After suffering through 5-10 years of a painful commodity cycle bust, including low inflation rates globally, a great recession in demand, and serious oversupply issues in each commodity mined, the company appears well positioned to serve as a portfolio inflation hedge going forward.
With a $38 stock price today, lower than 10 years ago and considerably off its all-time peak of $104 in 2011, BHP investors are ready for brighter days. Rising smartly from the early 2016 commodity bust low under $20 per share, just a small change in underlying business fundamentals and expectations by investors has doubled its 2016 equity quote.
Long-Term Value Play:
Using Wall Street analyst consensus numbers, June 2016 fiscal year operating income per share of $0.46 is expected to double to $0.91 this year (June 2017), and almost double again by June 2018 to $1.66. After years of write-offs, mine closures, and asset restructurings, BHP still holds $54 billion in shareholder equity. Against $64 billion in total liabilities, the conglomerate is in excellent financial shape moving forward in the capital-intensive mining industry.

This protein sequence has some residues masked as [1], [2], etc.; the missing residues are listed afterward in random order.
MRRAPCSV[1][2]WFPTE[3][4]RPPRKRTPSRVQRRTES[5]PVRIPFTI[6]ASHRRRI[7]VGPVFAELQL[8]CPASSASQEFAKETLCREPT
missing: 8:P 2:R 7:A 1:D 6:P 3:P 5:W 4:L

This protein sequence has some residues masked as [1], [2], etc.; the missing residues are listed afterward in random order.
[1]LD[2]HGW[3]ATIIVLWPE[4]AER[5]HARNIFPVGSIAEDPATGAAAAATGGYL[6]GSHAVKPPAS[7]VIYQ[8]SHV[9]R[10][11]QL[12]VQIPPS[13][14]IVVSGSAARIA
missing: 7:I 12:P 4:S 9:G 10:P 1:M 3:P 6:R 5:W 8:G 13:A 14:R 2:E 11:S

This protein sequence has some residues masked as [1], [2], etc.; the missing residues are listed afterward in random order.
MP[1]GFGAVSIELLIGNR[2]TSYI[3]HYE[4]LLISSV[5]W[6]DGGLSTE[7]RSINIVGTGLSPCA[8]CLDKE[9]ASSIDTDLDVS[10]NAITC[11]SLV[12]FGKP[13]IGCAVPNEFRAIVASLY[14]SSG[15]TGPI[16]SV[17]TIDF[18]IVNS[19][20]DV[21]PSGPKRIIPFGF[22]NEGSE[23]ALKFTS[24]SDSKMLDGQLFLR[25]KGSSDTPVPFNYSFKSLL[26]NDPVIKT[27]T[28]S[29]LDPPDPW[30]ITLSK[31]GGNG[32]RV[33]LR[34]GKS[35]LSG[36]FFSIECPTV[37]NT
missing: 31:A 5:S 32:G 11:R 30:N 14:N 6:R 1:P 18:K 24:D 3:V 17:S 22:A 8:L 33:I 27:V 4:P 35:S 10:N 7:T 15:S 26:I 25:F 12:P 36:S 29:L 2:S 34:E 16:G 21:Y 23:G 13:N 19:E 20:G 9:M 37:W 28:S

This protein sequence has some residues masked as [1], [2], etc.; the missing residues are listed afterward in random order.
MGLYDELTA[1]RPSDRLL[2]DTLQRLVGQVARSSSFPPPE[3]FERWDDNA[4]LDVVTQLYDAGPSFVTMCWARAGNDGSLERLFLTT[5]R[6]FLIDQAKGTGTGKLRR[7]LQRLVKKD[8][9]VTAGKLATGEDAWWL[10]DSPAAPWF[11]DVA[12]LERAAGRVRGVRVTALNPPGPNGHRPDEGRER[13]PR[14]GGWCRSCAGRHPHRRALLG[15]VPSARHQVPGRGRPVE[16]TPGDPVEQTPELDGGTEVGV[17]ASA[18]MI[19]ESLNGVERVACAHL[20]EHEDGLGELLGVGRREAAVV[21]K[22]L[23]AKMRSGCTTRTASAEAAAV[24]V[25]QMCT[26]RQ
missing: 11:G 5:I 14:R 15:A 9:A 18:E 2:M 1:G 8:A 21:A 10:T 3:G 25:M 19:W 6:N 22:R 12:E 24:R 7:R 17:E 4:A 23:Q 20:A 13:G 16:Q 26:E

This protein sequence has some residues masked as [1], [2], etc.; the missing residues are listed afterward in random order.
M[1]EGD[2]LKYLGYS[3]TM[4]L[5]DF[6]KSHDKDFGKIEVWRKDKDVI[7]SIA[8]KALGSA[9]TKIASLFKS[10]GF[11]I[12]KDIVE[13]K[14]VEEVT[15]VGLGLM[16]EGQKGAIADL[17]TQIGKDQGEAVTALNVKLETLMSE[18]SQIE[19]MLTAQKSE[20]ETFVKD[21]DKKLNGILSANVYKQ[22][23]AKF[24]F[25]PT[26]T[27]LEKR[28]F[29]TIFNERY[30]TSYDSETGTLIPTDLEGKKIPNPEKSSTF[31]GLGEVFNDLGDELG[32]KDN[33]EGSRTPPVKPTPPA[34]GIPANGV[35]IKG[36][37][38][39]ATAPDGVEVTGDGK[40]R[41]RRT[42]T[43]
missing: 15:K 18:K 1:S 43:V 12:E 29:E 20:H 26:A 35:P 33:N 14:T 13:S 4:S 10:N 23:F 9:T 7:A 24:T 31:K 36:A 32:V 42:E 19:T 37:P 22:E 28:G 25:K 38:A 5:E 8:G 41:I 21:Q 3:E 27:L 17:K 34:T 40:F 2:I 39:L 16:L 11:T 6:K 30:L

At an equity market capitalization around $100 billion presently, considerable value is still inherent vs. both book value and trailing cash flow. The 10-year average price to BV is close to 4x and CF a little over 10x. Compare that to today's 2x BV and 9x trailing CF ratios. If Wall Street estimates prove correct, one can easily project a $60-$70 target price for BHP by 2018, using history as a guide. A bonus for investors is the company has a decades long record of paying dividends. The indicated annual payout rate of $0.56 (1.5% dividend yield) could rise dramatically in coming years if commodity inflation takes off.
Commodity Inflation Hedge: